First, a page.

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Tuesday, April 20, 2010

Johannes Bugenhagen

Today, April 20, commemorates the pastor of St. Mary’s Church in Wittenberg, Germany. Although his first encounter with Martin Luther’s thought (On the Babylonian Captivity of the Chuch) did not meet a favorable impression, he studied further and came to appreciate the doctrine of the Reformation.

As Martin Luther’s pastor and confessor, Bugenhagen came to occupy a prominent place in the Reformation. It is especially in the areas of biblical and liturgical studies that he made his greatest impact. Bugenhagen (Pastor Pomer) greatly assisted in Luther’s work of translating the Holy Scriptures into the German tongue.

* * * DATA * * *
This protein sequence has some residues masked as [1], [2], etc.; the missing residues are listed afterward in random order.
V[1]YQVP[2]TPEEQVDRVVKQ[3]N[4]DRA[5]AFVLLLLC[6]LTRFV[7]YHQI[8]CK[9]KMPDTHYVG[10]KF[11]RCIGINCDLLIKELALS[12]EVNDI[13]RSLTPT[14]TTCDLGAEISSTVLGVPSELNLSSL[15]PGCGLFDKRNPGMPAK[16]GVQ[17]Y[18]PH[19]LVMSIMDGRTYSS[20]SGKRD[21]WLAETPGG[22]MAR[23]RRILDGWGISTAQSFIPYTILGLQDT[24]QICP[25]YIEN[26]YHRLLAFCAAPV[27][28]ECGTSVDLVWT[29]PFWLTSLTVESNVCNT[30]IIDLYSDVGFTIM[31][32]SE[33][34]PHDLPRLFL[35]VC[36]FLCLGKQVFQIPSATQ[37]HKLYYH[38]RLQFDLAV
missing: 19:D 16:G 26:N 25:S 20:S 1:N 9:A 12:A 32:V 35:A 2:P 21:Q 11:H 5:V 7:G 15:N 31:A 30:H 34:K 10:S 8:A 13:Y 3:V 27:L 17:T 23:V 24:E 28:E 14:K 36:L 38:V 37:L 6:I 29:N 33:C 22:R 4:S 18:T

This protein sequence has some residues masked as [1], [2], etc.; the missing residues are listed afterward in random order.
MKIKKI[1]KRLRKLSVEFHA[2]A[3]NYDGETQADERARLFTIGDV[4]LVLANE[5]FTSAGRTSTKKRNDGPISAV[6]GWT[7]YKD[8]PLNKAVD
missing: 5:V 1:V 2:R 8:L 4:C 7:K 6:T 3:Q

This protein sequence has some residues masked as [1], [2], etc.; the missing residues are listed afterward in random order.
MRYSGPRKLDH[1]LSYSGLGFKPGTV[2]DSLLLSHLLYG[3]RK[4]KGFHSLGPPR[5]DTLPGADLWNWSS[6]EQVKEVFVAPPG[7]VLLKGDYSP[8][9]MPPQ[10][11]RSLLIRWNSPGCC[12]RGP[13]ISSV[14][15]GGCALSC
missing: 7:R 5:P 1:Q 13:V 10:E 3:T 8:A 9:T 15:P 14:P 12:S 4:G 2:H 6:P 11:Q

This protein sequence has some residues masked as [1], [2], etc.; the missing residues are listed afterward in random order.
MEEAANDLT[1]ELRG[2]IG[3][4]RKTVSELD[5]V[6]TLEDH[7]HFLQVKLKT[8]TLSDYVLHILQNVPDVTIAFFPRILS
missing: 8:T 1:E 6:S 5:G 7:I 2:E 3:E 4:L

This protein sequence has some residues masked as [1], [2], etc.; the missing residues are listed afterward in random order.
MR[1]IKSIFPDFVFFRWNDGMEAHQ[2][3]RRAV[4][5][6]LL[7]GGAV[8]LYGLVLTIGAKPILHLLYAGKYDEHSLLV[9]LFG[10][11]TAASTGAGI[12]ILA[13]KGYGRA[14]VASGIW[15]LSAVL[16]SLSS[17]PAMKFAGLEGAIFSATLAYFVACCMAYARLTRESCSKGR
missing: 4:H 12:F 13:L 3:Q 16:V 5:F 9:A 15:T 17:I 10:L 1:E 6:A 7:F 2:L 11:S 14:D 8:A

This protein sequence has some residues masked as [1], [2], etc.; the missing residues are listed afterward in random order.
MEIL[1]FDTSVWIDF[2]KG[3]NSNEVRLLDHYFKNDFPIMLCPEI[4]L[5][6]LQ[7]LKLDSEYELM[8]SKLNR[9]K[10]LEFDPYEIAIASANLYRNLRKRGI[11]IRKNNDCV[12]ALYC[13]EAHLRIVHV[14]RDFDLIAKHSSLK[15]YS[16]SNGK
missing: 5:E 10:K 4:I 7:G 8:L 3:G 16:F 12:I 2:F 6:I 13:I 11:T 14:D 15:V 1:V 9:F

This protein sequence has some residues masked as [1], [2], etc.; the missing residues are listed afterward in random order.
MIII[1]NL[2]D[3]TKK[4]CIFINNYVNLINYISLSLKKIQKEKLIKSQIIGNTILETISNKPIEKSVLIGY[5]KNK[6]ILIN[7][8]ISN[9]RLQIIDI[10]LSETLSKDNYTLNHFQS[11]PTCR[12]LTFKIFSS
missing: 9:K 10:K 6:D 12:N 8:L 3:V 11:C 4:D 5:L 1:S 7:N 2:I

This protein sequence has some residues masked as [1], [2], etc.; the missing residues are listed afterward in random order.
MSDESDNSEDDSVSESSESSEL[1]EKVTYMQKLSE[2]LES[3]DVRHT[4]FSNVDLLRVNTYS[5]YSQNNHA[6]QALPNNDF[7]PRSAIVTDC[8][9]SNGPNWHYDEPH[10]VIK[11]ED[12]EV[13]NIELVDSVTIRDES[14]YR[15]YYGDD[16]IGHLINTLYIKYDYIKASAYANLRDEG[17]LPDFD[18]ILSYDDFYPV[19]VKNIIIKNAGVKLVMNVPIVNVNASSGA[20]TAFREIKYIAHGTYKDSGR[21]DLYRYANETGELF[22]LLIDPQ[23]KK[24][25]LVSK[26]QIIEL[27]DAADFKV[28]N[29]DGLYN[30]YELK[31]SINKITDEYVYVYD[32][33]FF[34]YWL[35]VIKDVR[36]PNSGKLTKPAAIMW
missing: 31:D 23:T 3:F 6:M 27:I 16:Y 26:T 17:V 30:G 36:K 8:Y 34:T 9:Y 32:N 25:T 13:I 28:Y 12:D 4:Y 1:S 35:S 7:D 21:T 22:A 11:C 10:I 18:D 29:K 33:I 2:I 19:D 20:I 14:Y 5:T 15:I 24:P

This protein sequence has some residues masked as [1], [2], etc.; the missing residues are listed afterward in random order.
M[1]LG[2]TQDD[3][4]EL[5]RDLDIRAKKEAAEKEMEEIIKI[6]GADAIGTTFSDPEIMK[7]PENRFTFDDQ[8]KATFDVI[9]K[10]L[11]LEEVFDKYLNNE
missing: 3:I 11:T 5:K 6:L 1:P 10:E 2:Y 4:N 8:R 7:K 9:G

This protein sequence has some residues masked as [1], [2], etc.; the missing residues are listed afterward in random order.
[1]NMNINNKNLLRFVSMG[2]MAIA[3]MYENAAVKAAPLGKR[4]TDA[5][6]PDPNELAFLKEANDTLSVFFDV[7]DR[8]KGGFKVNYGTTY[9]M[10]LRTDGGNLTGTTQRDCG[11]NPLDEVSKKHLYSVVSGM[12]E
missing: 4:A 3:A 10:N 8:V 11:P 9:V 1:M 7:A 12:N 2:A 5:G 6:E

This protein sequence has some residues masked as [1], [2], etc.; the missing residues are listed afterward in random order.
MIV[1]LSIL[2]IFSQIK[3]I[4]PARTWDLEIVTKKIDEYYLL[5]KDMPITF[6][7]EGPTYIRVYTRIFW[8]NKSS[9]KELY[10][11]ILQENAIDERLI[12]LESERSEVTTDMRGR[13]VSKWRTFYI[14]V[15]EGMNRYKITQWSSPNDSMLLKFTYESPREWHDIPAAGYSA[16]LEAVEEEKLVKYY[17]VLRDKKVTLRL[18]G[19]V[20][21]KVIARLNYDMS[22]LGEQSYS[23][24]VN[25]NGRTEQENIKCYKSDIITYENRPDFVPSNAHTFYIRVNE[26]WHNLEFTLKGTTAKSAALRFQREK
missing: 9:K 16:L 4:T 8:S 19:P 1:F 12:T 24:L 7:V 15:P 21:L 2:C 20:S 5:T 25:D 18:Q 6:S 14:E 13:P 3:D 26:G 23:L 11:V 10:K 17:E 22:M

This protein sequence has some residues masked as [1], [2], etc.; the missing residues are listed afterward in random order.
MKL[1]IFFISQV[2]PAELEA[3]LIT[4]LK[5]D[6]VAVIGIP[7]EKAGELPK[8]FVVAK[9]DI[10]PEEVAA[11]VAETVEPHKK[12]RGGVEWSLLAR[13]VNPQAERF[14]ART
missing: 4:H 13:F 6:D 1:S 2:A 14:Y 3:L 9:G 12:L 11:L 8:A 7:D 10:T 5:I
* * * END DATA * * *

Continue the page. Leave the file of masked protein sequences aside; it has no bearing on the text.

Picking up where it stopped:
In a letter to Hamburg in 1528, Pomer outlined a set of church regulations (Kirchenordnungen) which established him a the great organizer of the Reformation in northern Germany and Scandinavia. He either wrote, or had a hand in writing nine different Kirchenordnungen in these areas, earning for himself the name “Apostle of the North.”

Bugenhagen’s greatest influence on me came through his commentary on the Psalms which has not yet been translated into English. In this work, he helps the reader to see that every Psalm is ultimately about Jesus of Nazareth and, by extension, all those who are baptized into His body, namely the Church. See Maurice Schild, “Approaches to Bugenhagen’s Psalms Commentary (1524),” Lutheran Theological Journal, 1992 26:1, 63-71.

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